Elizabeth Massey was in her third year of graduate school at the University of Maryland’s music school when she had her first daughter — but she had never seen any other students in her division raising any children.

Massey, a graduate student and teaching assistant, read up on parental accommodations online, but the answers varied by department. The school’s ombuds officer recommended she become a grader — an option that wasn’t even available to her, she said.

“To be on the other end of the phone and just feel totally rebuffed and unheard, it was really discouraging,” Massey said.

Massey’s experience isn’t unique. Vague policy language and interpretations varying by department have prompted multiple students in the Graduate School Government and other organizations to work with the university to create an environment more accommodating for students who are also parents.

Autumn Perkey with her children on Nov. 13, 2020. (Julia Nikhinson/The Diamondback)

“We have a parents initiative that includes faculty members and graduate student parents,” said single mother of two and GSG member Autumn Perkey. “When we really think about what diversity and inclusion means … I think parents also have a form of diversity that’s unique.”

The current set of parental accommodation guidelines has been modified over time, but it was first created around 2012 when similar guidelines were being made for faculty and staff at the university.

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The general policy for graduate assistants is that they will be provided a guaranteed parental accommodation of six weeks. While the policy says the accommodation should be “reasonable and appropriate,” it does not have further specifics on the nature of the accommodation. The graduate school recently updated these accommodations to include a clause requiring they be applied consistently and equitably within a unit.

These policies are vague for a reason, said Scott Roberts, the graduate school’s assistant dean. With so many differences between departments and schools in the school, there’s no way to encompass every possible situation.

“Each individual’s situation comes with its own context. And it’s a lot easier when we sit down and talk about that particular case in that context,” Roberts said. “We want to create the flexibility for compassion and reasonable accommodations.”

The goal of these accommodations was to make sure students could press pause on their graduate program and still have the funding to complete their degree, said Brooke Liu, associate dean of the graduate school. She and Roberts both emphasized that students should talk to the ombudsman if they feel they have been treated unfairly.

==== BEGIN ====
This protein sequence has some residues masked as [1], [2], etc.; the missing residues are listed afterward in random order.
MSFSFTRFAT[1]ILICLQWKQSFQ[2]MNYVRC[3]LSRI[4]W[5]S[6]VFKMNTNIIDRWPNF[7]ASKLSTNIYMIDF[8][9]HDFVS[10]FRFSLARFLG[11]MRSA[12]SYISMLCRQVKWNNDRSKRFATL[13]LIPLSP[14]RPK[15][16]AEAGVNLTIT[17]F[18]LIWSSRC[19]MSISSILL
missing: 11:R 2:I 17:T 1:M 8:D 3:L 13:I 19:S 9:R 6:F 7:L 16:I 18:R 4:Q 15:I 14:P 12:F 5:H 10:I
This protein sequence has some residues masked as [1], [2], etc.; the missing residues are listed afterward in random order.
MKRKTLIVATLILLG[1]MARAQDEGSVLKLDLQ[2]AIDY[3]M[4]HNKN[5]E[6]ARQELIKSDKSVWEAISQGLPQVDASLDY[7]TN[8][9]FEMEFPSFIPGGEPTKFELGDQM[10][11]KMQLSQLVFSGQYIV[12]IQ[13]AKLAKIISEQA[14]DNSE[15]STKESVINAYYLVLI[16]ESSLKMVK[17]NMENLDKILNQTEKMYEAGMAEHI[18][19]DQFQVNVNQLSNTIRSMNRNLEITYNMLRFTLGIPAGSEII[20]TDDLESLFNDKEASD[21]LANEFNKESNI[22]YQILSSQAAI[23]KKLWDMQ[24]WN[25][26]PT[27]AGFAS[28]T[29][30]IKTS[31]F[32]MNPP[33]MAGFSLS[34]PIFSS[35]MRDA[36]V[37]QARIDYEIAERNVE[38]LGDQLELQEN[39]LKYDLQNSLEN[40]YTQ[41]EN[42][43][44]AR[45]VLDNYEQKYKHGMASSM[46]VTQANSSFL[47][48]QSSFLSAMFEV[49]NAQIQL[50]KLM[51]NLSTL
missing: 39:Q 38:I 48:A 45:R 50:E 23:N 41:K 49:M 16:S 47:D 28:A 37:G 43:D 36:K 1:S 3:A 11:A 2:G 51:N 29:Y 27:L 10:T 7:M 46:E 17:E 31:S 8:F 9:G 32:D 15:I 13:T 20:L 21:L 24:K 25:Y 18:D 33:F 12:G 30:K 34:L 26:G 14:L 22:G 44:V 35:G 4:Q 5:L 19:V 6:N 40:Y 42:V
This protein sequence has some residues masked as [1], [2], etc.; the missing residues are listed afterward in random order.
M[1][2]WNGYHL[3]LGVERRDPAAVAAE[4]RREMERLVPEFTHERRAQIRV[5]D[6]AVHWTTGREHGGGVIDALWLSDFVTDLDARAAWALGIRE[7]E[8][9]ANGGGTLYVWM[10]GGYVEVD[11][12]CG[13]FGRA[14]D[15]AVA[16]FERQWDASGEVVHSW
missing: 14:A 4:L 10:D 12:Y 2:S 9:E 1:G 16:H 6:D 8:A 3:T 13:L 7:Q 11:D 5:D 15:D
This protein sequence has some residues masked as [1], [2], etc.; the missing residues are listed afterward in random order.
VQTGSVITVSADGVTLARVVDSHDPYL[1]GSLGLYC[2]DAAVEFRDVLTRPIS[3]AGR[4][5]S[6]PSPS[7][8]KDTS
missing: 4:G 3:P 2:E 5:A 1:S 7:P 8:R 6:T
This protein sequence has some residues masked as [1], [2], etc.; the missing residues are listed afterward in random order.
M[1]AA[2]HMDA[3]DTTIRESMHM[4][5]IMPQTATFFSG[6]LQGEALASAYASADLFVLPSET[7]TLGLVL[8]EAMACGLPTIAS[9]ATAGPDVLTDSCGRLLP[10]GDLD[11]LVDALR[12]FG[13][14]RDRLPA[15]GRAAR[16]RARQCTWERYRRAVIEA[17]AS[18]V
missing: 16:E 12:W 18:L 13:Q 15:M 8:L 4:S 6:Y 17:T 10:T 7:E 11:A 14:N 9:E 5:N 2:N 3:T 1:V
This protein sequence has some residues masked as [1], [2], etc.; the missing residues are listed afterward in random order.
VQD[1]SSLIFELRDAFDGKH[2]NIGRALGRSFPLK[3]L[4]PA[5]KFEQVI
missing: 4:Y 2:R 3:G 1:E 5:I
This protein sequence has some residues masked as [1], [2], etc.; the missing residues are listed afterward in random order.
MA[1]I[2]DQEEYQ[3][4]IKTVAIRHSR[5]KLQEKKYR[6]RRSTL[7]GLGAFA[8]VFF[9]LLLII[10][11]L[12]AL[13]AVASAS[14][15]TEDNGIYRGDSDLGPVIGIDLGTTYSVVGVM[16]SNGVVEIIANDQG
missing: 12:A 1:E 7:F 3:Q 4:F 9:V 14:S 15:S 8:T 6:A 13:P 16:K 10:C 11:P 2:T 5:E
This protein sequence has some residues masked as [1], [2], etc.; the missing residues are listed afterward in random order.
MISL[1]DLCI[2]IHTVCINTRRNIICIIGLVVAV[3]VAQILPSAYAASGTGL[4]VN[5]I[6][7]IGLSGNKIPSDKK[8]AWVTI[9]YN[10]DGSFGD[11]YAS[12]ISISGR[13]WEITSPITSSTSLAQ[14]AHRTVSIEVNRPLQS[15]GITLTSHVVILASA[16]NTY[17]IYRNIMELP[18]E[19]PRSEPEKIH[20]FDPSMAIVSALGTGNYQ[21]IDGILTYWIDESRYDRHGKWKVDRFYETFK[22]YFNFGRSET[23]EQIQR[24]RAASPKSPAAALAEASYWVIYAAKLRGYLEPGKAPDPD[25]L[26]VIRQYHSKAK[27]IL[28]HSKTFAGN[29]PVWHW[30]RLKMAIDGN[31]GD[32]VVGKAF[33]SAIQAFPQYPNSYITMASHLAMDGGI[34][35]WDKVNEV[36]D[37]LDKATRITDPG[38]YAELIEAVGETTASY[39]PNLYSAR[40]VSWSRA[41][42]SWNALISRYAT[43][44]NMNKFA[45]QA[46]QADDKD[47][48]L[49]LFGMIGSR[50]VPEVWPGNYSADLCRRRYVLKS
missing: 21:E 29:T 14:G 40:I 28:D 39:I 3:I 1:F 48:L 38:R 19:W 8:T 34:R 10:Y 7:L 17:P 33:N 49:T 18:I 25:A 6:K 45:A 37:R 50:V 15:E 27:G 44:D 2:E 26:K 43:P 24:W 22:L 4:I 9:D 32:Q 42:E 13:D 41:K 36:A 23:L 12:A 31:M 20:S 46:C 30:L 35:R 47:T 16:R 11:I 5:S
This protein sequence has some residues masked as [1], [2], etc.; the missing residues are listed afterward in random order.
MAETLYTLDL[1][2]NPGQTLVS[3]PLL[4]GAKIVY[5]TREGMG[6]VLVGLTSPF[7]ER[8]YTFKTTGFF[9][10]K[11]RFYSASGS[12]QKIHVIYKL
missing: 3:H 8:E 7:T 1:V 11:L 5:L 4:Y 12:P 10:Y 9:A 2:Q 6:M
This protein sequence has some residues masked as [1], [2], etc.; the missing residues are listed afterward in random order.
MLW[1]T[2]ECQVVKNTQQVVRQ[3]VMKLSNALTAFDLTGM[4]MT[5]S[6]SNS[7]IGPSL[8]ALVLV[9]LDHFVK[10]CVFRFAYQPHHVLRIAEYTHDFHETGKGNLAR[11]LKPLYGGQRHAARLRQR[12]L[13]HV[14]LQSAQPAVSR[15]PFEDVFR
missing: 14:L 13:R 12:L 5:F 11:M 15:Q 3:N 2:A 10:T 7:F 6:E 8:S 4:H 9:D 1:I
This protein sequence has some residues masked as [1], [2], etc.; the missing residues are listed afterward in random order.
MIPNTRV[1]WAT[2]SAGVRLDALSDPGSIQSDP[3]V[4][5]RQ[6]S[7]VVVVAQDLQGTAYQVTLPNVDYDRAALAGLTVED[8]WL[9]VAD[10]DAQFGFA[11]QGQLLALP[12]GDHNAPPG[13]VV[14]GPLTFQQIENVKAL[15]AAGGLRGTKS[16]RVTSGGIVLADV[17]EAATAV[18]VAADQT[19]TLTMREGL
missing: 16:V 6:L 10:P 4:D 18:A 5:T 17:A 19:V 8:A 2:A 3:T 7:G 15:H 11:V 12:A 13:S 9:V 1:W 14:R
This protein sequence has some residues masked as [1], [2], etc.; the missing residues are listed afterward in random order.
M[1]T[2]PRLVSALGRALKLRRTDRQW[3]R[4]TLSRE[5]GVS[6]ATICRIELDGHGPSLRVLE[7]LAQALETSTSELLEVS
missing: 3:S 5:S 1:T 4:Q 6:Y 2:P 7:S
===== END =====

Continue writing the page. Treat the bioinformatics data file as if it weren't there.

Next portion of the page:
In the meantime, students like Massey say the vague guidelines do more harm than help.

Sofia Maurette, a fifth-year doctoral student in the Spanish and Portuguese languages and literatures program, is also the founder of an organization that provides advocacy and support for students at this university who have children.

Maurette has three children. She says it’s hard to find information, which makes it challenging for students to know their rights and possible options when it comes to asking for parental accommodations.

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While Massey said she and her advisers were eventually able to come up with a plan that would allow her to work online and create a blueprint course on ELMS for the department before and after she gave birth. However, students often struggle to form a relationship with their advisers, she said, making navigating these situations difficult.

Massey said she felt lucky because she could talk to her brother, who is a lawyer. He helped her understand her situation and look over documents.

“Who else would I have called? Who does everyone else call if they’re getting the same reaction that I did?” she said. “You shouldn’t have to have a brother who’s a lawyer to help you figure out this situation.”

Erin Sorenson and her son on Oct. 23, 2020.(Ines Donfack/ The Diamondback)

When Erin Sorenson, a doctoral student in the international education policy program, had her son in March, she was worried about how she would balance her work.

“I found out I was pregnant, and immediately I started thinking, ‘How is this gonna fit into everything?’” Sorenson said.

Sorenson and her adviser worked together to keep her on track with her degree program and though she says she had an amazing support system at the university, she saw no standard policy for complications during birth or pregnancy.

Sorenson, Maurette and Massey all voiced these gaps in policy need to be filled so there’s a standard across the graduate school.

“What happens if there’s complications? What happens if my son was born early and had to be in the NICU for three months?” Sorenson asked. “What if something happens and my son is sick?”

CORRECTION: Due to an editing error, a previous version of a photo caption in this article misspelled Autumn Perkey’s last name. It has been updated.